The global energy market is a highly integrated one. Thus regional prices are strongly affected by global ones. In this energy model we assume that changes in prices over time are determined largely by two factors: (1) long-term changes in the global capital costs of energy production and (2) regionally-specific levels of energy inventories or stocks (which determines a regionally-specific "markup" factor.
World production costs (WCOST) per unit of production depend on the capital investment in energy across energy categories, relative to the total production.
IFs uses both the first order stocks (immediate stock levels) and the second order stocks (the change in stocks over time), so as to smooth the markup response. The base against which stocks are compared is primarily energy demand (for stability), modified when production initially exceeds demand by the ratio of initial production to demand (this formulation provides an adequate base for both importing and exporting countries). IFs weighs first order stocks against a desired (DSTLEN) portion of the stock base.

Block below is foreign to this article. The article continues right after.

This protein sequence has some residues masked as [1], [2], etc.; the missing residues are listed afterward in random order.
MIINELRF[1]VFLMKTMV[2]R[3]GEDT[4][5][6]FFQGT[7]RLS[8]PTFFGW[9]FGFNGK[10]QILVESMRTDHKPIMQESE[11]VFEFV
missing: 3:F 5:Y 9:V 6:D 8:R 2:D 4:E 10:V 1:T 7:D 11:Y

Putting together both cost information and price information, we can compute price. An exogenous term allowing the user to introduce price pressure that might be exerted by an energy cartel (encartpp) is added.
It is possible for the user to override this price calculation altogether. Any positive value of the exogenous energy price specication (ENPRIX) will do so.
There is a also a computation of capacity utilization in energy (CPUTF) that uses the same general structure as price change, but with different elasticities (elenpst, elenpst2). In addition, the capacity utilization is smoothed over time.